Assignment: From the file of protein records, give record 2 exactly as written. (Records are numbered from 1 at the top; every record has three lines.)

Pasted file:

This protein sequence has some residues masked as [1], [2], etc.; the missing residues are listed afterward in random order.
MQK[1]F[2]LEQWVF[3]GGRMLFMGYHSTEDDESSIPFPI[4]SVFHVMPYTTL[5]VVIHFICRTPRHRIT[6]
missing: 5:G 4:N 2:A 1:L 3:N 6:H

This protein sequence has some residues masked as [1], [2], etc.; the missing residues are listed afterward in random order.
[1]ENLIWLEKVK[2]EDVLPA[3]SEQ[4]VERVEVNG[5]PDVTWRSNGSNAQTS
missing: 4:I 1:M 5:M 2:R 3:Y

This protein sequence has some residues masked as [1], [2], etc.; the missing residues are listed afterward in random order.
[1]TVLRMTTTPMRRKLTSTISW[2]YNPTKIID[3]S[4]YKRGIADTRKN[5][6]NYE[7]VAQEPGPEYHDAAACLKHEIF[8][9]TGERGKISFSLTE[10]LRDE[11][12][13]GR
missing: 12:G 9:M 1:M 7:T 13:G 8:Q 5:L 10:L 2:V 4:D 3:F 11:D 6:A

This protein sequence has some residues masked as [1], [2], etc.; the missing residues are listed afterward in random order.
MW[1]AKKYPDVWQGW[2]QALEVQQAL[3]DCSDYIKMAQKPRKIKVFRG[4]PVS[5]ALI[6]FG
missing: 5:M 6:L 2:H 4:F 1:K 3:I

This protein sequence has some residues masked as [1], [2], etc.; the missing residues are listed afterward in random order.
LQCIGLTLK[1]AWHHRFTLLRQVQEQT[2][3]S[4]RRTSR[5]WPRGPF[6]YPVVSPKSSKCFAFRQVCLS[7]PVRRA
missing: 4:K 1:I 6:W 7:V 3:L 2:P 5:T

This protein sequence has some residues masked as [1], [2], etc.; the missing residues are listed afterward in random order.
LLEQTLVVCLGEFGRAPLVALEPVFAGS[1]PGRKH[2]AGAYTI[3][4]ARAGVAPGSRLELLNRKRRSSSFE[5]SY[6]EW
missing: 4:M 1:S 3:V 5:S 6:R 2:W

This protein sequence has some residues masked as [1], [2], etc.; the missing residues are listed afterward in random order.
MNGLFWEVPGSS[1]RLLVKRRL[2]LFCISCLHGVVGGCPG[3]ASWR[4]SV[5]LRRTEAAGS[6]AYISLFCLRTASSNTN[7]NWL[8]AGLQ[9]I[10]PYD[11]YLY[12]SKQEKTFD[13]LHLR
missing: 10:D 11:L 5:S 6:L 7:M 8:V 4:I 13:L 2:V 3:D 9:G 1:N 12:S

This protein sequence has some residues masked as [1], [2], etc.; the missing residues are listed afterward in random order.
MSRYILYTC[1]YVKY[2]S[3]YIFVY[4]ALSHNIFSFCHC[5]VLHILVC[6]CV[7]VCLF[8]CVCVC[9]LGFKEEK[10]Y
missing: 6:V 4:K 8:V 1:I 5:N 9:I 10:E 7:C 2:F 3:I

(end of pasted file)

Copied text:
This protein sequence has some residues masked as [1], [2], etc.; the missing residues are listed afterward in random order.
[1]ENLIWLEKVK[2]EDVLPA[3]SEQ[4]VERVEVNG[5]PDVTWRSNGSNAQTS
missing: 4:I 1:M 5:M 2:R 3:Y